Since the early 17th century the waters of Harrogate had been taken by locals and visitors to the area.
The chalybeate springs of High Harrogate were originally the more popular, but by the middle of the 18th century doctors had discovered a satisfactory method of using the sulphur wells of Low Harrogate for internal treatments and extended their use in baths.
A total of 87 springs arise within the town's boundaries. The town's peak of popularity as a Spa was during the late Victorian and early Edwardian period.
Much was said (and still is) about the particular taste and odour of the sulphur wells products!
THE PRESCRIBED DAILY ROUTINE for Visitors to Harrogate Spa
The basic recommended length for the "cure" was for a period of not less than three weeks for "permanent benefit to be gained".
7am-8am - Rise and visit Pump Room for first tumbler of water
7am-8.15am Walk about, listening to the band
8.15am Take second tumbler of water
8.15-9.00am Listen to the band and if prescribed take third glass of water
For some people it is advisable that they drive; either by omnibus, carriage, or bath chair but the walk home can be advantageous if it can be accomplished without undue fatigue. Care should be taken to avoid exertion.
10.00-11.00am Morning paper or letter writing
11.00am Shopping/Walk/Listen to band/or Bath
11.30am Second visit to Pump Room
1.00pm Rest for half an hour
1.30pm Lunch to be followed by one hour of rest
Afternoon Driving, Walking, Cycling, Golfing or third visit to Pump Room. Afternoon tea in Gardens listening to the band
At a Town's meeting on 8th June 1888 it was decided to have a subscription band in Harrogate. Subscriptions flowed in and J. Sidney Jones, bandmaster of the Leeds Rifles, was appointed as its conductor.
Their opening concert was given in the Montpelier Gardens on 16 July that year. Jones was an itinerant child musician in his native Suffolk. He trained at Kneller Hall after enlisting in the Dragoon Guards and qualified as a bandmaster. Moving to Yorkshire he coached brass bands before moving from Leeds Rifles to Harrogate.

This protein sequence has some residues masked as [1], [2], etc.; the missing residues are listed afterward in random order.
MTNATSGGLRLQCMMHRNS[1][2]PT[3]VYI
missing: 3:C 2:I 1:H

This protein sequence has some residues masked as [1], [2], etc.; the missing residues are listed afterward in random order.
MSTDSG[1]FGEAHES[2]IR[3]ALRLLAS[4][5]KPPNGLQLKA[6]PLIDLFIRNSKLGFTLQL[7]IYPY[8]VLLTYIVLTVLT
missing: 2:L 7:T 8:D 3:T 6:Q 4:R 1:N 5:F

The demands on the band were great in the heydays of the Spa. Each day at 7.30, a performance was given to arouse the ailing ones to take the "waters" and to shake off their early morning fatigue. Tall hats were de rigueur headgear for the bandsmen in their four performances a day - for a wage of not more than £1 a week. Other performances followed throughout the morning and afternoon. A whole selection of bands and musicians played in the Valley Gardens and the Crescent Gardens, opposite the Kursaal (now the Royal Hall).
In 1908, the Harrogate Temperance Prize Band reported expenditure of £108 2s. 9d and income of £97 10s 10d, which included the purchase of a new set of uniforms at £54. During that year the band played at Bilton Grange School Sports, Burton Leonard Friendly Societies' Sunday Parade, Railway Servants' Orphans' Sunday Parade and Meeting, Modern College Sports, Cricket Club Charity Match, Harrogate Agricultural Show, Co-operative Society's Children's Gala, Roundhill Sports, Kirkby Overblow Horticultural Show, Primitive Methodist Sunday Meeting in the Bogs Field, Friendly Societies' Hospital Sunday, six times at Kursaal, three times for the British Women's Temperance Association, and have given Free Sacred Concerts for Friendly Societies' Council in aid of the Gala Funds for Harrogate Infirmary, Grove Road Brotherhood, Citizen's Temperance League, Harrogate Football Club, Pleasant Saturday Evening Concerts, and alternate Sundays in the Valley Gardens and Bogs Fields.